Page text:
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f frustration in applied not on the ground that the parties themselves agreed to an implied term which operated to release them from the performance of the contract. The relief is given by the court on the ground of subsequent impossibility when it finds that the whole purpose or basis of a contract was frustrated by the intrusion or occurrence of an unexpected event or change of circumstances which was beyond what was contemplated by the parties at the time when they entered into the agreement. .....

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ing impossibility or illegality of the act agreed to be done. In a nutshell, in a case of frustration, the contract is discharged. Keeping in view the above said principles I am of the opinion that Rules 9(III)(2) and 9(IV) will not apply as they do not deal with a situation where a contract stands discharged due to frustration. Both the Rules deal with a situation where a contract is cancelled. The plea of the plaintiff that it had cancelled the contract after the banning order came into effect .....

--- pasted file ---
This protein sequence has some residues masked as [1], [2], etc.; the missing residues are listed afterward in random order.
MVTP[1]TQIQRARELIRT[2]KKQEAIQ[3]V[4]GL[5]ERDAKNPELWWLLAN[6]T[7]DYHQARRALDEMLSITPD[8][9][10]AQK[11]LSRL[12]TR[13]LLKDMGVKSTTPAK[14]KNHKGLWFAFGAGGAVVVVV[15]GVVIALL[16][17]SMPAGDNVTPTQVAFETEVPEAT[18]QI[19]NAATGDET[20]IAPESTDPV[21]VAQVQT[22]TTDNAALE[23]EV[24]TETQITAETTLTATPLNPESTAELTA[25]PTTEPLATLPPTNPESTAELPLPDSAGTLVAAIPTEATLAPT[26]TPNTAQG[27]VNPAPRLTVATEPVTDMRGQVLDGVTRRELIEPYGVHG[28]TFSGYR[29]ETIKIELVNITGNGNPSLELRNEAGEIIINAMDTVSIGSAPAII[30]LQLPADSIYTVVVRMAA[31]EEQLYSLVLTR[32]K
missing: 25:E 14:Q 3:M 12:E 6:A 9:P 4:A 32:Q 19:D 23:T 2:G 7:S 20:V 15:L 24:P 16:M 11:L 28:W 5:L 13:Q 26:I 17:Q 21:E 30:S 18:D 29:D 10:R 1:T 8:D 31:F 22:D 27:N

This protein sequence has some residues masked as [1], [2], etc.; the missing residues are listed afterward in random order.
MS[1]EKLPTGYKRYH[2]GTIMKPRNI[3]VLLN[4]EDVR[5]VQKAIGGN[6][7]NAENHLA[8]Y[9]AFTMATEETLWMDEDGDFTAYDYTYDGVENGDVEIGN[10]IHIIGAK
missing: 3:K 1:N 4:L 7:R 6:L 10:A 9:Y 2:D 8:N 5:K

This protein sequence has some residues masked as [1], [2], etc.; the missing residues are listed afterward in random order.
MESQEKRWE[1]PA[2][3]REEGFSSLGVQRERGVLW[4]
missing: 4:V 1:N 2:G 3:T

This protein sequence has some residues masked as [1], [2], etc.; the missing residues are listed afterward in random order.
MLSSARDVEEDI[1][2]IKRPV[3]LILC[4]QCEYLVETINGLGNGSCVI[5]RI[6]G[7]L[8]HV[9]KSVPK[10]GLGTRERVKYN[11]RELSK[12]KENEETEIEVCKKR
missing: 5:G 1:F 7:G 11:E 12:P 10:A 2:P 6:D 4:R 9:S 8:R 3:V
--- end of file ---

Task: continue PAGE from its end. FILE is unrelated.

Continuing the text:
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ll not be a good ground to fasten liability on the defendants. In view of the fact that the contract had been discharged due to frustration, the defendants would not be liable to pay interest under Rule 9(III)(2) or Rule 9(IV) of the Feda Rules. In any event, the witnesses produced by the plaintiff, as already indicated above, were not able to specify the bank or banks with which they had entered into 'cover transactions'. They were also not able to mention the names of the sellers from .....